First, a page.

Krokodil Digital Archive now available!

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The Binghamton University Libraries are now offering a trial of the Krokodil Digital Archive  (Russian: «Крокодил», «Crocodile») via our Trial Databases page.

Krokodil (Crocodile) was the USSR’s most famous and longest-running satirical journal. It was first published in Moscow as the illustrated Sunday supplement for a newspaper on 4 June 1922. Originally called Rabochii (The Worker), then renamed Rabochaia Gazeta like its parent newspaper, the supplement was humorous from the beginning. Satire, mainly in the form of cartoons and poems, featured heavily in the magazine, with one-colour illustrations in its first seven issues. As circulation increased, the editors became convinced of the need for a regular independently numbered journal, and the magazine appeared as Krokodil (after Fyodor Dostoyevsky’s satirical short story, The Crocodile) No.1 (13) for the first time on 27 August 1922 (Stykalin and Kremenskaia 1963: 176-179). The red crocodile pictured on the first edition’s front cover thereafter symbolized the aims of the magazine itself.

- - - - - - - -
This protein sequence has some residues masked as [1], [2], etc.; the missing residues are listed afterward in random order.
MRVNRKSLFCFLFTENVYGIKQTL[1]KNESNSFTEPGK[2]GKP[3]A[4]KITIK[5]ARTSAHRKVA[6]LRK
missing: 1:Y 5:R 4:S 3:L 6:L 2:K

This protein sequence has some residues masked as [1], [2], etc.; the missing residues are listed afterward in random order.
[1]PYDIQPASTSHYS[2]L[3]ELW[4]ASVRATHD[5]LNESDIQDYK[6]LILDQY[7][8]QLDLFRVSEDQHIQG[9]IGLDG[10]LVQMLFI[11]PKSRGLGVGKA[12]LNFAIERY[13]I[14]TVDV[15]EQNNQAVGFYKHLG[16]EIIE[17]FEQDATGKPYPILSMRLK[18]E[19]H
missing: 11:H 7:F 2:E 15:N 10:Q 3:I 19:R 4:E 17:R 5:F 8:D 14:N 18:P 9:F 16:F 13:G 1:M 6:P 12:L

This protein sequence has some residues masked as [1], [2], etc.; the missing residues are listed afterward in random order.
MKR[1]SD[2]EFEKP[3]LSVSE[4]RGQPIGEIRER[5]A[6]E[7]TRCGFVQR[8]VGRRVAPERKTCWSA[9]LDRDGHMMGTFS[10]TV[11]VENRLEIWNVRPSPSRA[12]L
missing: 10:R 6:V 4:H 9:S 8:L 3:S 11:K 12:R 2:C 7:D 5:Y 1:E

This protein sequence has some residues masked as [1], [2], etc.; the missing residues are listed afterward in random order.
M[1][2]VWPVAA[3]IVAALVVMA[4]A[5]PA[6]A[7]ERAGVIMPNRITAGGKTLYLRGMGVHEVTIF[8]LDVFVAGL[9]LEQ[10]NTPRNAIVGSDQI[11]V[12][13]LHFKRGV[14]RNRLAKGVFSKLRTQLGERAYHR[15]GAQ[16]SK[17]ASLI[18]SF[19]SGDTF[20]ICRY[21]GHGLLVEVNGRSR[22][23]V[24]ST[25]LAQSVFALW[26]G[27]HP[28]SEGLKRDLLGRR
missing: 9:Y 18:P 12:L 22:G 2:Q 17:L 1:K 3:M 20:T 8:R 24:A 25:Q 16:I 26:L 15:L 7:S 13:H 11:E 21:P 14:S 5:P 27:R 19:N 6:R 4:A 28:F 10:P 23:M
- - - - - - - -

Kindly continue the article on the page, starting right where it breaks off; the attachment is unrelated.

Although political satire was dangerous during much of the Soviet period, Krokodil was given considerable license to lampoon political figures and events. Typical and safe topics for lampooning in the Soviet era were the lack of initiative and imagination promoted by the style of an average Soviet middle-bureaucrat, and the problems produced by drinking on the job by Soviet workers. Krokodil also ridiculed capitalist countries and attacked various political, ethnic and religious groups that allegedly opposed the Soviet system.

The journal represent a collaboration of some of the best artists, writers, and illustrators of the time — including Vladimir Mayakovsky, Kukriniksy, Yuliy Ganf, Vitaly Goryayev, and many others.

This trial will be active until February 26, 2015. For access, go to the Libraries Trial Databases page.

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Artist: B. Semyonov
“The Fighting Pencil” 1967
WHERE ELSE IS THERE NEED FOR REPAIRS?
Refers to the fact that very often repairmen worked not for their salary but solicited vodka from the tenants of big housing projects.

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